Once Again, Stopping Opposing Running Backs Is Bengals' No. 1 Job

In late winter, when big league baseball clubs begin camps, we always say, "Hope springs eternal." Do Bengals fans in late summer get to say "Hope falls eternal?" This might be the year we'l

Aug 3, 2005 at 2:06 pm
Jerry Dowling

In late winter, when big league baseball clubs begin camps, we always say, "Hope springs eternal." Do Bengals fans in late summer get to say "Hope falls eternal?"

This might be the year we'll find out. It takes only one good football season to falsify the endless doom to which we've been conditioned through 14 consecutive years without a winning record or playoff appearance. Almost every one of those years began with some kind of hope.

The last two seasons haven't completely mocked our hopes, but they began that way. Two straight seasons of 1-4 starts not only added fuel to the Bengals' 11-41 September record since they last made the postseason in 1990, but they took most of the thunder out of the team's late bids to reach the playoffs.

So training camp comes this year with a twist, specially designed to bring the Bengals out of the gate quickly. Night time workouts will enable players to come back stronger for the second half of two-a-days in addition to cooling down the jets so they don't burn out in the summer heat. We know, going in, that the Bengals can score 17 points without scrimmaging against chairs and tackling dummies.

It now can be predicted with confidence, based on the progress of two straight 8-8 seasons, that the Bengals will put up a winning season and, if they're just a little better than that, could go to the playoffs. Some knights of journalism who've made pro football their domain are lined up behind the Bengals as the team that's just about ready to take over the AFC. After all, how long can New England stay great while the Bengals stay not-so-good? All of that can be confidently predicted. And it all remains to be seen.

As much as we all love to see the ball go into the air, winning football requires two attributes — the ability to run and the ability to stop the run. Now that Chris Perry evidently is ready to go, he'll team with Rudi Johnson to give the Bengals a stiff running attack, provided their offensive line steps up. Willie Anderson and Levi Jones give the Bengals a reliable pair of tackles, but can the Bengals reliably run between the tackles when they see third-and-three?

Center Rich Braham is 34, injuries limited him to 10 starts last year and he isn't extremely well reviewed, despite his tough performances for the Bengals since 1994. Left guard Eric Steinbach and right guard Bobbie Williams both are durable, but neither is impenetrable. To say the interior line is the weak point of the Bengals' offense isn't to say much, because the remainder of the offense is strong. But can the Bengals improve that weakness or work around it? And how?

Stopping the run, of course, is the true weakness dooming the Bengals to their slow start and futile playoff drive in 2004. The Bengals can beat teams that can't run. Last year, four of their wins came against opponents among the NFL's bottom five rushing teams. And if the Bengals' offense takes off so well that a competent rushing opponent goes into passing catch-up mode, the Bengals can win that game, too.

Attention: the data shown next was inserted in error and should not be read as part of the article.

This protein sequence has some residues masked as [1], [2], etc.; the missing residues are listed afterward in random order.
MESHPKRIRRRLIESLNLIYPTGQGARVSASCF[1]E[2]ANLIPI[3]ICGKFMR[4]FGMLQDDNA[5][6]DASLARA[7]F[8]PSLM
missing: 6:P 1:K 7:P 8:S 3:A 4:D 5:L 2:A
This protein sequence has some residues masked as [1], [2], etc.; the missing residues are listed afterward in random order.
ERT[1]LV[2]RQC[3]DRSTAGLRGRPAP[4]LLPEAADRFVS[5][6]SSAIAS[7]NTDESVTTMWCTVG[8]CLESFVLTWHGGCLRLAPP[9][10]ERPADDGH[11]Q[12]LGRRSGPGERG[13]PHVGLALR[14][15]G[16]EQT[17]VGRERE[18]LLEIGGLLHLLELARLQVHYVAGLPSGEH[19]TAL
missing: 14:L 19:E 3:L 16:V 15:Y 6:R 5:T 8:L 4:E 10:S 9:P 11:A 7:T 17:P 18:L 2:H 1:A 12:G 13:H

But they're not becoming a serious contender until they can stand straight up against a team that's average or better at running the ball. They're not for real until they can tackle Baltimore's Jamal Lewis or Pittsburgh's Jerome Bettis and Duce Staley. Until they remove the chance that some other group will show up and run them off the lot, they're suspect. Do they have the athletes to change that?

The Bengals signed defensive tackle Bryan Robinson as a free agent, but head coach Marvin Lewis insists the Bengals weren't torched up the middle last year, which raises the burning question of training camp.

The Bengals drafted the athletes to improve against the run, but they weren't to be found when camp began last weekend. The Bengals took two defenders from Georgia, David Pollack and Odell Thurman, and immediately put them on top of the depth chart as linebackers. They finally signed Thurman Aug. 2, but the clock continues to run on Pollack. If either player is going to help this year, let alone start, the Bengals need to finish that job quickly.

Holdouts are a problem throughout the NFL this year, in large part because the collective bargaining agreement is about to expire, veterans hate it that their money isn't guaranteed and rookies don't have enough control over their agents.

But the Bengals are uniquely positioned to be scarred by holdouts. This franchise hasn't managed a winning season in 14 years, it's right on the verge and now it's playing holdout with an athlete who would directly address their most debilitating flaw. The reasons and technicalities undermining the Bengals and their rookie linebacker must be fascinating, but nowhere near as fascinating as having him in camp so he can tackle ball carriers.

Based on the first-round contracts signed through July 31, Pollack, the draft's 17th pick, would slot in for a five-year deal worth $10 million, with about $7.5 million guaranteed. The pick right in front of Pollack, Houston defensive lineman Travis Johnson, reportedly signed for five years at $10.2 million, with guarantees of $7.77 million. But the Bengals were working off the deal for last year's 17th pick, Denver linebacker D.J. Williams, which came in around $9 million, with about $6 million guaranteed.

The Bengals have evidently missed the point about salary slotting for draft picks: The slots are based on this year's signings, not last year's.

Basically then, the Bengals are missing their top draft pick over almost nothing. Bad news, though not an unprecedented performance by the Bengals. Before they win on the field, they'll have to clean up their game a little more off the field.